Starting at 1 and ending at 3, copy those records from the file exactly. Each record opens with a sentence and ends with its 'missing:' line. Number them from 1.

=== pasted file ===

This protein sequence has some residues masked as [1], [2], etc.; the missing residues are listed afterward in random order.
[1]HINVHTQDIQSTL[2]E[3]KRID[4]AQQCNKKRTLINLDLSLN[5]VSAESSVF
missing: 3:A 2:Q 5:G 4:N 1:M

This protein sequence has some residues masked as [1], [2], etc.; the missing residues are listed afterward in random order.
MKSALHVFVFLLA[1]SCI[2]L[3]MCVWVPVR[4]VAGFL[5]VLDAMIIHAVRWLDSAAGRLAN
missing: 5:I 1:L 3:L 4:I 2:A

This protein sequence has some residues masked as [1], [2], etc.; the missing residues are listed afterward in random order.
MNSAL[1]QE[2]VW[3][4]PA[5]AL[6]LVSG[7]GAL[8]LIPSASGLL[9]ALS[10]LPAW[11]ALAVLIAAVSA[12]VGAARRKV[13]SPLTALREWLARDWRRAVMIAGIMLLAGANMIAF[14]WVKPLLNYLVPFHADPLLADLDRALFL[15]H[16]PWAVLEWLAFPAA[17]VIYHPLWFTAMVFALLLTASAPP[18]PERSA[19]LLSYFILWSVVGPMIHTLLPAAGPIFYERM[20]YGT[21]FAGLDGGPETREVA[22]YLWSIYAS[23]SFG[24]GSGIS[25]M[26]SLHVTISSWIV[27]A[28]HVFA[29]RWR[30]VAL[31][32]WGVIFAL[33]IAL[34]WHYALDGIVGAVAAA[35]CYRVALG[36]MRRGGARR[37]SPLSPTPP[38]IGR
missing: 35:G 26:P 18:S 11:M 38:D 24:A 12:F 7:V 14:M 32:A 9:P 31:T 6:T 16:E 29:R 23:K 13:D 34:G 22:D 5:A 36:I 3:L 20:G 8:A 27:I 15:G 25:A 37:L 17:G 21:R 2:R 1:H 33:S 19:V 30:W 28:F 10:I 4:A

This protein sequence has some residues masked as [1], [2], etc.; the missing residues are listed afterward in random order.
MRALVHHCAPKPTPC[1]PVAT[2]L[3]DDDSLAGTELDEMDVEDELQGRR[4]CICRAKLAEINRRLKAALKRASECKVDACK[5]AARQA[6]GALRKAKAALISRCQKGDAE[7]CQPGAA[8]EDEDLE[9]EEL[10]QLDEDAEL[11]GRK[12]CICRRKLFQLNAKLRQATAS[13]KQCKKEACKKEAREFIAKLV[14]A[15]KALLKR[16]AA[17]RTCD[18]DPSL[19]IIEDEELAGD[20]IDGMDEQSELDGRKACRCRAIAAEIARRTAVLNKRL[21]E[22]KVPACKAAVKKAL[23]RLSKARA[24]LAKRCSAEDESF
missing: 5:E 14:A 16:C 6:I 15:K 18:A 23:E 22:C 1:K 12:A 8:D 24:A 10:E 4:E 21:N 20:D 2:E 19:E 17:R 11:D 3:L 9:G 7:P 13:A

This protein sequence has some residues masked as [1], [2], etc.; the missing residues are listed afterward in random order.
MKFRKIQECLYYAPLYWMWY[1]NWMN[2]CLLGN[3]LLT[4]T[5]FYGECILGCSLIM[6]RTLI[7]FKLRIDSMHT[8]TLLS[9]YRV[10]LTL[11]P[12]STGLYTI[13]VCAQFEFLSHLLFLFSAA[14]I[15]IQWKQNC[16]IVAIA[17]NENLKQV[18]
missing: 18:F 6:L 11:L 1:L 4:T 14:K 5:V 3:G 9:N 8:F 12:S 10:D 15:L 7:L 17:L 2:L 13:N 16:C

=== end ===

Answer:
This protein sequence has some residues masked as [1], [2], etc.; the missing residues are listed afterward in random order.
[1]HINVHTQDIQSTL[2]E[3]KRID[4]AQQCNKKRTLINLDLSLN[5]VSAESSVF
missing: 3:A 2:Q 5:G 4:N 1:M

This protein sequence has some residues masked as [1], [2], etc.; the missing residues are listed afterward in random order.
MKSALHVFVFLLA[1]SCI[2]L[3]MCVWVPVR[4]VAGFL[5]VLDAMIIHAVRWLDSAAGRLAN
missing: 5:I 1:L 3:L 4:I 2:A

This protein sequence has some residues masked as [1], [2], etc.; the missing residues are listed afterward in random order.
MNSAL[1]QE[2]VW[3][4]PA[5]AL[6]LVSG[7]GAL[8]LIPSASGLL[9]ALS[10]LPAW[11]ALAVLIAAVSA[12]VGAARRKV[13]SPLTALREWLARDWRRAVMIAGIMLLAGANMIAF[14]WVKPLLNYLVPFHADPLLADLDRALFL[15]H[16]PWAVLEWLAFPAA[17]VIYHPLWFTAMVFALLLTASAPP[18]PERSA[19]LLSYFILWSVVGPMIHTLLPAAGPIFYERM[20]YGT[21]FAGLDGGPETREVA[22]YLWSIYAS[23]SFG[24]GSGIS[25]M[26]SLHVTISSWIV[27]A[28]HVFA[29]RWR[30]VAL[31][32]WGVIFAL[33]IAL[34]WHYALDGIVGAVAAA[35]CYRVALG[36]MRRGGARR[37]SPLSPTPP[38]IGR
missing: 35:G 26:P 18:S 11:M 38:D 24:A 12:F 7:V 14:M 32:A 9:P 31:T 6:T 16:E 29:R 23:K 13:D 34:G 22:D 5:A 36:I 3:L 20:G 8:A 27:I 15:G 25:A 37:L 17:G 21:R 2:R 1:H 33:S 19:V 30:W 28:F 10:I 4:A